Names Of Caribbean Immigrants Of 9/11 To Be Played Not Called This Year

The Caribbean immigrant victims of 9/11. (Copyright: News Americas

NEWS AMERICAS, BROOKLYN, NY, Fri. Sept. 11, 2020: The official memorial ceremony at the 9/11 Memorial and Museum gets underway at 8:30 a.m. this morning at the World Trade Center, but on the 19th anniversary, the names of all victims, including the Caribbean immigrants lost, will not be read but simply played via a recording. The recordings are part of the Museum’s In Memoriam exhibition and will be used to ensure that each victim is recognized and remembered.

Families of 9/11 victims are also being welcomed by the city to the memorial but asked to wear masks and practice social distancing to protect themselves from potential COVID-19 infection. As the recording of their loved one’s names is played, they will be welcome to find the names on the reflecting pools, or sit on one of the many benches at the site. Globally, anyone can watch a live stream here.

Bells will toll at six observed moments of silence, marking the timeline of the attacks: 8:46 a.m., the moment when hijacked American Airlines Flight 11 crashed into the North Tower of the World Trade Center; 9:02 a.m., when hijacked United Airlines Flight 175 struck the trade center’s South Tower; 9:37 a.m., when hijacked American Airlines Flight 77 crashed into the Pentagon; 9:59 a.m., when the South Tower collapsed; 10:02 a.m., when hijacked United Airlines Flight 93 crashed in Shanksville, Pennsylvania; and 10:29 a.m., when the North Tower collapsed.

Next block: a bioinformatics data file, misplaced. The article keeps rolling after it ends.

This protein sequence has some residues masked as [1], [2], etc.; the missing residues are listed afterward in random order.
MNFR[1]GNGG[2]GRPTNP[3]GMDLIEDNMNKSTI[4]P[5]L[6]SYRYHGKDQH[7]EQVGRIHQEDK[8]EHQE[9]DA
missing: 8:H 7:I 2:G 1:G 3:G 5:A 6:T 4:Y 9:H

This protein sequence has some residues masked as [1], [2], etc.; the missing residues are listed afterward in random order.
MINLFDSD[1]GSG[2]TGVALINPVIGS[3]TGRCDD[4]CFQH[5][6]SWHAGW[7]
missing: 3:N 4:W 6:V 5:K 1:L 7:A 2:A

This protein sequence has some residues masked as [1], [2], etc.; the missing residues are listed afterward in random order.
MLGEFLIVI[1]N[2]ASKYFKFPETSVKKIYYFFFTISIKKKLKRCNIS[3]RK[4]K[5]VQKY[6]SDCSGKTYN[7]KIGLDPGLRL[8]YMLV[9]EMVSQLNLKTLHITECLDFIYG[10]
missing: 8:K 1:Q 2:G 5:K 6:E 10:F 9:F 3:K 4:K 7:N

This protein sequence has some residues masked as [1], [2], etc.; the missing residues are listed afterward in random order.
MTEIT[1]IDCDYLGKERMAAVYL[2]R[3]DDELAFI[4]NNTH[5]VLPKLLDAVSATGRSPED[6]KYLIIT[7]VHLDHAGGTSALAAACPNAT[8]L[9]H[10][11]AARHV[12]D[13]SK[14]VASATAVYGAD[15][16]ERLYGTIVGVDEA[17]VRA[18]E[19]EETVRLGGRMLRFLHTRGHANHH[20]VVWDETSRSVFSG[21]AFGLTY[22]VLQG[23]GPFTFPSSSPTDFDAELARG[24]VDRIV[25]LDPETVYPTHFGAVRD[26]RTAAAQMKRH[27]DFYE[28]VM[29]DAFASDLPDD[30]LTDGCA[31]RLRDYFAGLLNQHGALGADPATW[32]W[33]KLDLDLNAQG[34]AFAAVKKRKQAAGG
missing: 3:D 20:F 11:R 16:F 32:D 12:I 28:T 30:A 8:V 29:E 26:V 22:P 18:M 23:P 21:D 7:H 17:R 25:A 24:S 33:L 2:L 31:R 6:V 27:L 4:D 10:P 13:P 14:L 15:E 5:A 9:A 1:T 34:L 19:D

Houses of worship across New York City are also being encouraged to toll their bells at 8:46 a.m. to honor the victims of 9/11.

After the ceremony is completed, family members will be welcomed to tour the 9/11 Memorial Museum, which will reopen fully to the public on Sept. 12 after nearly six months of closure due to the pandemic.

“We understand the disappointment that some within the 9/11 community have expressed with this year’s change,” the museum said in a statement. “Protecting the health and safety of everyone at the 9/11 Memorial & Museum is a great responsibility, and so our decision — as difficult as it was to make — is not to put families, who have already gone through so much, potentially at additional risk, while remaining fully committed to enabling all present to hear the names of their loved ones spoken by family members in the serene and sacred setting of the Memorial.”

Shortly after sunset on Sept. 11, the Tribute in Light will return to the New York City skyline. Twin beams of light, created by floodlights placed near the World Trade Center site, will mark the absence of the World Trade Center’s Twin Towers.

See all Caribbean immigrant victims of 9/11 in our video tribute here